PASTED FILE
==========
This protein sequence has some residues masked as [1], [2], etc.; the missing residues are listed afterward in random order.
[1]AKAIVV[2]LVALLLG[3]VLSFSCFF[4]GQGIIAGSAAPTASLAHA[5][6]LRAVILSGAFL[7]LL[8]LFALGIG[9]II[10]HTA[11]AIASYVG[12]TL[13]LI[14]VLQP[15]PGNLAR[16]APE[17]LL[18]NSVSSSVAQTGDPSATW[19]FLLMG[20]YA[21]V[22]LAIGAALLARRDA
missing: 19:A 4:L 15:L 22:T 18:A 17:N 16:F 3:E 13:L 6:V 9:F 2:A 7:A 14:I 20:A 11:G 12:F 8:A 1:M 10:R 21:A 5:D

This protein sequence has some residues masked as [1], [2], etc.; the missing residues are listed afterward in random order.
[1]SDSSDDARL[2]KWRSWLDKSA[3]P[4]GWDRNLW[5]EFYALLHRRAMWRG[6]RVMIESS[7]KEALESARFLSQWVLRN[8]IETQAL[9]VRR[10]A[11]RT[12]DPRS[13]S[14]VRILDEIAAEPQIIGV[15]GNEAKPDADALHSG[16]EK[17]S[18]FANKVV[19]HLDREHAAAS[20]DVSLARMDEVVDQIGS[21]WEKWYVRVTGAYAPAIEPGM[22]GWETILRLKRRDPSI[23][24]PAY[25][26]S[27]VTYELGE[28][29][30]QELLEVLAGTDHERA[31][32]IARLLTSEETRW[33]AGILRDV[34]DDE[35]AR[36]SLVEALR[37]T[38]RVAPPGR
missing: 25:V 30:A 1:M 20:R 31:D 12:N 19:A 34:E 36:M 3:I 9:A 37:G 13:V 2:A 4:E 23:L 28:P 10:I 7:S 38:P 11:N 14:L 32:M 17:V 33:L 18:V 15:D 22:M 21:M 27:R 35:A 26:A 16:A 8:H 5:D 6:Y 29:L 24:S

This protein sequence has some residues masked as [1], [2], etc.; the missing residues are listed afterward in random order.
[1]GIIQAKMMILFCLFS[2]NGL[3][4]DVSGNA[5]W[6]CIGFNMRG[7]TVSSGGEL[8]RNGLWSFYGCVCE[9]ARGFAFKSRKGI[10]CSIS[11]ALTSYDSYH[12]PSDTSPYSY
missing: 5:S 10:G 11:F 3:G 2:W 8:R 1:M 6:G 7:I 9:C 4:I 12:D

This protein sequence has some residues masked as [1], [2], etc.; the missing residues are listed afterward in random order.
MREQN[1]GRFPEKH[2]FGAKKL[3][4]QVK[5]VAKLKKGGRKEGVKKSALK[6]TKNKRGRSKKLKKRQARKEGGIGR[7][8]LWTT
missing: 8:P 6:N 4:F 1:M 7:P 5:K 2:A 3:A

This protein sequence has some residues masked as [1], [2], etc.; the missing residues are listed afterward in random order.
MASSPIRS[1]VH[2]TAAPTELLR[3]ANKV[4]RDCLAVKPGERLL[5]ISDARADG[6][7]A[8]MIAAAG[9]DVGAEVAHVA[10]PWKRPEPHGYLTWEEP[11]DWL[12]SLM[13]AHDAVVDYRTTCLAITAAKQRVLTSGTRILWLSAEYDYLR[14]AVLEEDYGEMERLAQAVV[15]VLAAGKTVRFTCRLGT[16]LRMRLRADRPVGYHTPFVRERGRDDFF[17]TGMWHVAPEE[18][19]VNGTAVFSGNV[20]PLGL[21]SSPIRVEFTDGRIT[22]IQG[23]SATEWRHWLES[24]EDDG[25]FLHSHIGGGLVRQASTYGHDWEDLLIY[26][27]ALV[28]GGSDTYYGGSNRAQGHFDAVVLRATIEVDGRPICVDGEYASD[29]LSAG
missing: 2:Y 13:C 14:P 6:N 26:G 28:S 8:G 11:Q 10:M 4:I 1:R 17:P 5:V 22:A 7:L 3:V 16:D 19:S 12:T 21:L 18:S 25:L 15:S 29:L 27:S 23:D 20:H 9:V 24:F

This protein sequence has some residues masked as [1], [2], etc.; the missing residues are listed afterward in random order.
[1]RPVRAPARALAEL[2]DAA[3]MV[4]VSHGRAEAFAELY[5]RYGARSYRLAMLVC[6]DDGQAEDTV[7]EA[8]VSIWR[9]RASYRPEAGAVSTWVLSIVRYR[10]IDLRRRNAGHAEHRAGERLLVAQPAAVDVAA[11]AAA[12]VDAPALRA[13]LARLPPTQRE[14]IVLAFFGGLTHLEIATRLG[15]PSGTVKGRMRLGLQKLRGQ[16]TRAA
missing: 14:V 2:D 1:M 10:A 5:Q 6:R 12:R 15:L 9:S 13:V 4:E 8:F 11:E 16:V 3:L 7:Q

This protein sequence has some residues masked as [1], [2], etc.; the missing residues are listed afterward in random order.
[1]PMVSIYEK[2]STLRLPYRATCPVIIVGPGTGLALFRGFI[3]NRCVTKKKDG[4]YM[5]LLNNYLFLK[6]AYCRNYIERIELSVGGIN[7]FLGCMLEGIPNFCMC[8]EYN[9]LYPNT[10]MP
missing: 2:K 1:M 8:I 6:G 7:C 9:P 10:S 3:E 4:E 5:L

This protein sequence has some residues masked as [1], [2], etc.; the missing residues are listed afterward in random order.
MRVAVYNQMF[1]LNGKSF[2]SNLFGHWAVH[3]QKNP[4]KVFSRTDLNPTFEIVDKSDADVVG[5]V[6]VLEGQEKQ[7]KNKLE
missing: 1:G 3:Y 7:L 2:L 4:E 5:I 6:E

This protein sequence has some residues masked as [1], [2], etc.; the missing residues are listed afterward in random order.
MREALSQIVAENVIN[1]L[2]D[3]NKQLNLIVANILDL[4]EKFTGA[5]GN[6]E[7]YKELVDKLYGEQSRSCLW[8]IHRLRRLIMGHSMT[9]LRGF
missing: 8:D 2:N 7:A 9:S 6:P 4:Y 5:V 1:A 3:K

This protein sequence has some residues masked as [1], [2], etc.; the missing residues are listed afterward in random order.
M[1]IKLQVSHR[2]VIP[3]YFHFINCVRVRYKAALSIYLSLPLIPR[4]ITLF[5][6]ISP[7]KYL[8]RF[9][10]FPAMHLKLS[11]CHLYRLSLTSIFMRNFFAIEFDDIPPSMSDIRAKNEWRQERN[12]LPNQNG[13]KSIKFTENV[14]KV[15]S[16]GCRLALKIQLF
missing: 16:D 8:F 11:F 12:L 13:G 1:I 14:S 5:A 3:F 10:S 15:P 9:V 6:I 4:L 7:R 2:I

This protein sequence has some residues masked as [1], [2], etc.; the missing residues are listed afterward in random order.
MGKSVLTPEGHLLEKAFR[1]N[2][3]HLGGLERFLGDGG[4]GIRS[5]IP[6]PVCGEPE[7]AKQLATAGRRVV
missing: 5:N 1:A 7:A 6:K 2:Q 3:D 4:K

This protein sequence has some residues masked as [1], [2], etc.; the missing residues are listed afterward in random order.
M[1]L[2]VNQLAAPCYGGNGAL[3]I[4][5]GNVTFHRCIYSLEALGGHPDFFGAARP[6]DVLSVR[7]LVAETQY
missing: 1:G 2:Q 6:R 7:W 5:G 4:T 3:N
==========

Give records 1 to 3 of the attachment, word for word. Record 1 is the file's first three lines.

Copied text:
This protein sequence has some residues masked as [1], [2], etc.; the missing residues are listed afterward in random order.
[1]AKAIVV[2]LVALLLG[3]VLSFSCFF[4]GQGIIAGSAAPTASLAHA[5][6]LRAVILSGAFL[7]LL[8]LFALGIG[9]II[10]HTA[11]AIASYVG[12]TL[13]LI[14]VLQP[15]PGNLAR[16]APE[17]LL[18]NSVSSSVAQTGDPSATW[19]FLLMG[20]YA[21]V[22]LAIGAALLARRDA
missing: 19:A 4:L 15:L 22:T 18:A 17:N 16:F 3:E 13:L 6:V 9:F 2:A 7:A 14:I 20:A 11:G 12:F 8:A 1:M 10:R 21:A 5:D

This protein sequence has some residues masked as [1], [2], etc.; the missing residues are listed afterward in random order.
[1]SDSSDDARL[2]KWRSWLDKSA[3]P[4]GWDRNLW[5]EFYALLHRRAMWRG[6]RVMIESS[7]KEALESARFLSQWVLRN[8]IETQAL[9]VRR[10]A[11]RT[12]DPRS[13]S[14]VRILDEIAAEPQIIGV[15]GNEAKPDADALHSG[16]EK[17]S[18]FANKVV[19]HLDREHAAAS[20]DVSLARMDEVVDQIGS[21]WEKWYVRVTGAYAPAIEPGM[22]GWETILRLKRRDPSI[23][24]PAY[25][26]S[27]VTYELGE[28][29][30]QELLEVLAGTDHERA[31][32]IARLLTSEETRW[33]AGILRDV[34]DDE[35]AR[36]SLVEALR[37]T[38]RVAPPGR
missing: 25:V 30:A 1:M 20:R 31:D 12:N 19:A 34:E 36:M 3:I 9:A 37:G 13:V 2:A 4:E 23:L 28:P 10:I 7:S 38:P 11:N 14:L 32:M 17:V 33:L 18:V 15:D 22:M 21:M 27:R 35:A 26:A 16:A 8:H 5:D 6:Y 29:L 24:S

This protein sequence has some residues masked as [1], [2], etc.; the missing residues are listed afterward in random order.
[1]GIIQAKMMILFCLFS[2]NGL[3][4]DVSGNA[5]W[6]CIGFNMRG[7]TVSSGGEL[8]RNGLWSFYGCVCE[9]ARGFAFKSRKGI[10]CSIS[11]ALTSYDSYH[12]PSDTSPYSY
missing: 5:S 10:G 11:F 3:G 2:W 8:R 1:M 6:G 7:I 9:C 4:I 12:D